When someone suffers from complex PTSD, they may turn to alcohol or drugs as a coping mechanism. Sadly, using drugs or alcohol in this manner can lead to dependence and eventual addiction. Understanding how complex PTSD and addiction are related is essential when someone needs help.
What Is PTSD?
Post-traumatic stress disorder (PTSD) was identified as an anxiety disorder that affects people exposed to a traumatic event. For example, seeing a loved one die in a car accident could trigger PTSD. PTSD is also associated with military service personnel and veterans exposed to war, death, and other traumatic events.
Someone with PTSD relives the trauma and events when they are triggered by a sight, sound, smell, or witnessing a similar traumatic event.
What Is Complex PTSD?
Complex PTSD is a sub-category of PTSD that healthcare professionals have started using in recent years. It is also an anxiety disorder where a person has been exposed to trauma. However, the traumatic event occurs numerous times and is often long-lasting for several months, years, or longer.
Complex PTSD is often associated with childhood trauma when a child has been neglected, abused, or mistreated in some manner. Whatever the event, the child continues to be exposed to it repeatedly, such as being sexually assaulted multiple times by the same person.
While healthcare professionals are starting to distinguish between PTSD and complex PTSD, the DSM-5 (Diagnostic and Statistical Manual of Mental Disorders, Fifth Edition) does not list complex PTSD as its own mental health condition.
What Are Common Symptoms of Complex PTSD?
- Re-experiencing the traumatic events through flashbacks.
- Ongoing upsetting memories of the events.
- Avoiding people, places, or other triggers that remind oneself of the events.
- Having nightmares about the events.
- Being overly guarded and afraid.
- Engaging in self-destructive behaviors.
- Having thoughts of self-harm.
- Experiencing panic attacks and anxiety.
- Viewing things in a negative manner.
- Difficulties sleeping.
- Loss of appetite.
- Unexplained mood swings, anger, aggression, and irritability.
- An overwhelming sense of shame and guilt.
- Difficulties maintaining relationships with others.
- Detachment from one’s reality.
Call us now
Take the next step to your recovery.
What Is The Link Between Complex PTSD and Addiction?
People who experience PTSD and complex PTSD have a strong desire to feel normal like they were before experiencing trauma. They also want their symptoms to go away so they can have moments of peace.
In addition, many people with complex PTSD experienced trauma when they were younger. According to the SAMHSA, one in four children, tweens, and teenagers experiences traumatic events before age 16.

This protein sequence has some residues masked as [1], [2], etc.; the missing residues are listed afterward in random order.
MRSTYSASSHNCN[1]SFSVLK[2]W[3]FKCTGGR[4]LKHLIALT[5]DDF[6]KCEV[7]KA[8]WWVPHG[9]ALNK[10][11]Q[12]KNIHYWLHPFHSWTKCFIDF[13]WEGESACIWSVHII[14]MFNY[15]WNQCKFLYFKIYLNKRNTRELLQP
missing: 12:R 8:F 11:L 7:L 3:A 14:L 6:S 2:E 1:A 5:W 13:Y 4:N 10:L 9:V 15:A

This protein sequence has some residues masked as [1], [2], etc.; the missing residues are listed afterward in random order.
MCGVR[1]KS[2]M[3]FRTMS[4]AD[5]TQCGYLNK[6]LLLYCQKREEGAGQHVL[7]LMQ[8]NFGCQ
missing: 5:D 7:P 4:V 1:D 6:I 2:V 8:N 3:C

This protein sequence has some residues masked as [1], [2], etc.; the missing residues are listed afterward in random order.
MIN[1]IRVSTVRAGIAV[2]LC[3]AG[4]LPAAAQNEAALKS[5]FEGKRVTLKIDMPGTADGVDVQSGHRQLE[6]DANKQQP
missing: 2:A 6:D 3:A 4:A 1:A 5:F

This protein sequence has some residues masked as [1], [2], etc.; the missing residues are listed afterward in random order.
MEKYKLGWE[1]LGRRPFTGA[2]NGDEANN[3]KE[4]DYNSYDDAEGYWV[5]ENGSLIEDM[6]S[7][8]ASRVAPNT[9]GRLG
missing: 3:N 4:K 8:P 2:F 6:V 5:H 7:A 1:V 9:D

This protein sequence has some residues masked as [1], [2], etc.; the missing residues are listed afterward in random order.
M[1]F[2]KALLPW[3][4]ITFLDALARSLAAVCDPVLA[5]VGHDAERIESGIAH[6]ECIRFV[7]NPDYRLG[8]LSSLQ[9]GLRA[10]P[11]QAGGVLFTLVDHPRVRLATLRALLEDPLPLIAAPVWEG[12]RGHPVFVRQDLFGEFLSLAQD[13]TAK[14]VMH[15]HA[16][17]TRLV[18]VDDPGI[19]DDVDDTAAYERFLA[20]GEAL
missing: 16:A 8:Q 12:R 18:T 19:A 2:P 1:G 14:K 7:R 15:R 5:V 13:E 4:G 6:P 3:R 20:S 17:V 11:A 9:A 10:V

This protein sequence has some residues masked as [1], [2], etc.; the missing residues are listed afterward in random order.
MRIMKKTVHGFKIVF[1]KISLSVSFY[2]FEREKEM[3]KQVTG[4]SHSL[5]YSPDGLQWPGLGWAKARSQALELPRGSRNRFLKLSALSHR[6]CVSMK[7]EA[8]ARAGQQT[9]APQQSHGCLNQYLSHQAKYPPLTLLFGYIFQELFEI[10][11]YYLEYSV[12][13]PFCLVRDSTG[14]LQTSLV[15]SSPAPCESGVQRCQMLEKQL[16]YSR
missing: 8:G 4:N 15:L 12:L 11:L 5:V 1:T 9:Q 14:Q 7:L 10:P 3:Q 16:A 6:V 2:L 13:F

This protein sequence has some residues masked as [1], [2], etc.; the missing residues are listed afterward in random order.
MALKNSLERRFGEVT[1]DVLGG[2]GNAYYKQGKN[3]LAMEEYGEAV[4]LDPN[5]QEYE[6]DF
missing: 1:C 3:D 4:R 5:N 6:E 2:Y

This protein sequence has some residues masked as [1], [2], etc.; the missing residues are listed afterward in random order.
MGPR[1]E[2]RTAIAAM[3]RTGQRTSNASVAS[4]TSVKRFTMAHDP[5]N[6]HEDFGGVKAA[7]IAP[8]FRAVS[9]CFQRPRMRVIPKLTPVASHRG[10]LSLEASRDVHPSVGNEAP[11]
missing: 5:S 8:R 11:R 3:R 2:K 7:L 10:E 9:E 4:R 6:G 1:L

Therefore, it is not uncommon for someone to have a strong sense of shame and guilt associated with their traumatic experiences. As a result, most children, tweens, and teens can be too afraid to ask for help.
Instead, they can find it easier to turn to alcohol or drugs to help them cope. The effects experienced while drinking or using drugs can provide a brief moment of respite and make them feel normal.
However, the effects are usually short-lived, and their symptoms return. Sadly, they will start drinking more or using drugs more frequently to avoid facing their traumatic experiences. Unfortunately, as the body develops a tolerance to alcohol or drugs, they are no longer as effective.
As such, they have to drink more or take larger dosages of drugs to achieve the desired effects. Eventually, this puts them on a path to addiction. Furthermore, as addiction takes hold, their PTSD or complex PTSD symptoms become more pronounced whenever they stop drinking or using drugs.
When children, tweens, and teens are drinking or using drugs to cope with their complex PTSD, their substance use often carries over into adulthood, should they survive and not commit suicide.
How Are Complex PTSD and Addiction Treated?
An integrated treatment approach is necessary so that a person’s complex PTSD and addiction are treated simultaneously as a co-occurring disorder. Therefore, in order for the person to overcome their addiction, they must also address their traumatic event and work through it using various forms of therapy, such as:
- CBT (Cognitive Behavioral Therapy) – This therapy helps people learn how to recognize negative emotions, thoughts, and behaviors and teaches them how to apply positive emotions instead.
- EMDR (Eye Movement Desensitization and Reprocessing) – EMDR is a multi-staged approach to therapy where the person will focus on one part of their traumatic event and associated negative feelings or emotions. Next, they learn how to replace that specific part of their trauma with something positive.
- DBT (Dialectical Behavior Therapy) – DBT is a type of talk therapy where the person shares their feelings during individual sessions. The therapist teaches the person how to develop healthy and positive coping skills and mindfulness.
Other therapies are also incorporated into the person’s personalized treatment program focusing on their addiction.
Complex PTSD and Addiction Treatment in Murfreesboro, TN
When you struggle with complex PTSD and addiction, Tulip Hill in Murfreesboro, TN, is here to help. We offer customized dual-diagnosis treatment plans for co-occurring disorders in a caring, safe, and supportive environment. Contact us today to take the first steps to regain control over your life.